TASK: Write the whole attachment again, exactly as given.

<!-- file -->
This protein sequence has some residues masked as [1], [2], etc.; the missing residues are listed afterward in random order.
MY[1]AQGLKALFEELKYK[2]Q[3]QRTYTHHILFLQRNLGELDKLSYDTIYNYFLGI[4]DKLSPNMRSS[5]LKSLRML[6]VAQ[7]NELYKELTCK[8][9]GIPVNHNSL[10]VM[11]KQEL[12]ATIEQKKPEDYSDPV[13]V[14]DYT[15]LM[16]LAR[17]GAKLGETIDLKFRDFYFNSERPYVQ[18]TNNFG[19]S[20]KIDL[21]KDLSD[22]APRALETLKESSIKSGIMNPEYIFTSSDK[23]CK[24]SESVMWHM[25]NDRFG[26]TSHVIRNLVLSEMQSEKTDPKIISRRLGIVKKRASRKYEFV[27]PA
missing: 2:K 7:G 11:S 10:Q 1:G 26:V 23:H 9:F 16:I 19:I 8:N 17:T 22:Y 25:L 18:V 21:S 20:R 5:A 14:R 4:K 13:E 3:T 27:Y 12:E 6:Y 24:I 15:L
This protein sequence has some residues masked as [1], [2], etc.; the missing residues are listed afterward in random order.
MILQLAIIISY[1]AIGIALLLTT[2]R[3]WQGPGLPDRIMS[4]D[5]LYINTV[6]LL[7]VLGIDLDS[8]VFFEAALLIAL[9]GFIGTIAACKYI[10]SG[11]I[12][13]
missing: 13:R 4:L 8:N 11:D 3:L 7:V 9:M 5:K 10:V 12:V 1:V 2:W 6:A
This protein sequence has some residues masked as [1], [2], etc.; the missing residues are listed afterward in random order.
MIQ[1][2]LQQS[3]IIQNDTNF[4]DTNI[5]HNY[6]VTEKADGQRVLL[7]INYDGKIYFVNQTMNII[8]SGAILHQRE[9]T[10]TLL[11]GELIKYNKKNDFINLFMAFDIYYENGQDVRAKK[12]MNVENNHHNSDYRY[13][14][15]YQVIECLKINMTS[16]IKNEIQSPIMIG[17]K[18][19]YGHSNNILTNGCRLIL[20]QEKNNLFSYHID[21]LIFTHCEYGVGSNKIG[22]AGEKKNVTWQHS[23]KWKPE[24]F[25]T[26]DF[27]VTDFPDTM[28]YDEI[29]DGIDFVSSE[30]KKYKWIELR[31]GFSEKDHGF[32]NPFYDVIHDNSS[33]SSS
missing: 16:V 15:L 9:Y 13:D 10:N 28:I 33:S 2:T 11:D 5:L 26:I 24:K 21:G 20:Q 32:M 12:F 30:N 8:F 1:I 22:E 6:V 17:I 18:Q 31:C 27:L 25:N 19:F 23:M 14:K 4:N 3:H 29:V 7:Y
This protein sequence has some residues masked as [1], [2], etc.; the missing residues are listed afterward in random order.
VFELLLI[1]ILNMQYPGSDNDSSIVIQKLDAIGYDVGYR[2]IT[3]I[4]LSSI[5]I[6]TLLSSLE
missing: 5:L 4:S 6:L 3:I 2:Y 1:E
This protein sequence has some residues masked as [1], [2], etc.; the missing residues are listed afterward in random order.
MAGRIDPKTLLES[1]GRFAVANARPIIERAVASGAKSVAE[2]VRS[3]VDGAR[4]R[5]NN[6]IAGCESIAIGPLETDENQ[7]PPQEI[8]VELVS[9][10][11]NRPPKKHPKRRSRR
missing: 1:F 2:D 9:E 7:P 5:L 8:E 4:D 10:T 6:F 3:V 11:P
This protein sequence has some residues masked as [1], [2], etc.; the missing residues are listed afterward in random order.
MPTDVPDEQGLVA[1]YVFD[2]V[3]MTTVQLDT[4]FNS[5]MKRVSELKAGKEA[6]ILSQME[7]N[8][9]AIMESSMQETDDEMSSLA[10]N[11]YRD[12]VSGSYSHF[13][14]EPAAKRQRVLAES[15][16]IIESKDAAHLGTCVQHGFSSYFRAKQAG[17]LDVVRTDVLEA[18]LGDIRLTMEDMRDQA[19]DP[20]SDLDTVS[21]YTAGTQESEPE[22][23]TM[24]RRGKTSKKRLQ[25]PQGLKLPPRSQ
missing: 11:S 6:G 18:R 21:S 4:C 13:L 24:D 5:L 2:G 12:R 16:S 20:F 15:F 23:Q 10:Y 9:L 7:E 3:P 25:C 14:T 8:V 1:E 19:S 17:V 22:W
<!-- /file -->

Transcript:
This protein sequence has some residues masked as [1], [2], etc.; the missing residues are listed afterward in random order.
MY[1]AQGLKALFEELKYK[2]Q[3]QRTYTHHILFLQRNLGELDKLSYDTIYNYFLGI[4]DKLSPNMRSS[5]LKSLRML[6]VAQ[7]NELYKELTCK[8][9]GIPVNHNSL[10]VM[11]KQEL[12]ATIEQKKPEDYSDPV[13]V[14]DYT[15]LM[16]LAR[17]GAKLGETIDLKFRDFYFNSERPYVQ[18]TNNFG[19]S[20]KIDL[21]KDLSD[22]APRALETLKESSIKSGIMNPEYIFTSSDK[23]CK[24]SESVMWHM[25]NDRFG[26]TSHVIRNLVLSEMQSEKTDPKIISRRLGIVKKRASRKYEFV[27]PA
missing: 2:K 7:G 11:S 10:Q 1:G 26:V 23:H 9:F 16:I 19:I 8:N 17:T 22:Y 25:L 18:V 21:S 20:R 5:A 14:R 4:K 13:E 3:T 27:Y 12:E 6:Y 24:I 15:L
This protein sequence has some residues masked as [1], [2], etc.; the missing residues are listed afterward in random order.
MILQLAIIISY[1]AIGIALLLTT[2]R[3]WQGPGLPDRIMS[4]D[5]LYINTV[6]LL[7]VLGIDLDS[8]VFFEAALLIAL[9]GFIGTIAACKYI[10]SG[11]I[12][13]
missing: 13:R 4:L 8:N 11:D 3:L 7:V 9:M 5:K 10:V 12:V 1:V 2:W 6:A
This protein sequence has some residues masked as [1], [2], etc.; the missing residues are listed afterward in random order.
MIQ[1][2]LQQS[3]IIQNDTNF[4]DTNI[5]HNY[6]VTEKADGQRVLL[7]INYDGKIYFVNQTMNII[8]SGAILHQRE[9]T[10]TLL[11]GELIKYNKKNDFINLFMAFDIYYENGQDVRAKK[12]MNVENNHHNSDYRY[13][14][15]YQVIECLKINMTS[16]IKNEIQSPIMIG[17]K[18][19]YGHSNNILTNGCRLIL[20]QEKNNLFSYHID[21]LIFTHCEYGVGSNKIG[22]AGEKKNVTWQHS[23]KWKPE[24]F[25]T[26]DF[27]VTDFPDTM[28]YDEI[29]DGIDFVSSE[30]KKYKWIELR[31]GFSEKDHGF[32]NPFYDVIHDNSS[33]SSS
missing: 16:V 15:L 9:Y 13:D 10:N 28:I 33:S 2:T 11:D 5:L 26:I 24:K 21:G 20:Q 32:M 12:F 30:N 8:F 1:I 22:E 6:V 17:I 18:Q 31:C 27:L 25:N 19:F 23:M 14:K 4:N 3:H 29:V 7:Y
This protein sequence has some residues masked as [1], [2], etc.; the missing residues are listed afterward in random order.
VFELLLI[1]ILNMQYPGSDNDSSIVIQKLDAIGYDVGYR[2]IT[3]I[4]LSSI[5]I[6]TLLSSLE
missing: 5:L 4:S 6:L 3:I 2:Y 1:E
This protein sequence has some residues masked as [1], [2], etc.; the missing residues are listed afterward in random order.
MAGRIDPKTLLES[1]GRFAVANARPIIERAVASGAKSVAE[2]VRS[3]VDGAR[4]R[5]NN[6]IAGCESIAIGPLETDENQ[7]PPQEI[8]VELVS[9][10][11]NRPPKKHPKRRSRR
missing: 1:F 2:D 9:E 7:P 5:L 8:E 4:D 10:T 6:F 3:V 11:P
This protein sequence has some residues masked as [1], [2], etc.; the missing residues are listed afterward in random order.
MPTDVPDEQGLVA[1]YVFD[2]V[3]MTTVQLDT[4]FNS[5]MKRVSELKAGKEA[6]ILSQME[7]N[8][9]AIMESSMQETDDEMSSLA[10]N[11]YRD[12]VSGSYSHF[13][14]EPAAKRQRVLAES[15][16]IIESKDAAHLGTCVQHGFSSYFRAKQAG[17]LDVVRTDVLEA[18]LGDIRLTMEDMRDQA[19]DP[20]SDLDTVS[21]YTAGTQESEPE[22][23]TM[24]RRGKTSKKRLQ[25]PQGLKLPPRSQ
missing: 11:S 6:G 18:R 21:S 4:C 13:L 24:D 5:L 2:G 12:R 16:S 20:F 15:F 23:Q 10:Y 9:L 7:E 3:P 25:C 14:T 8:V 1:E 19:S 17:V 22:W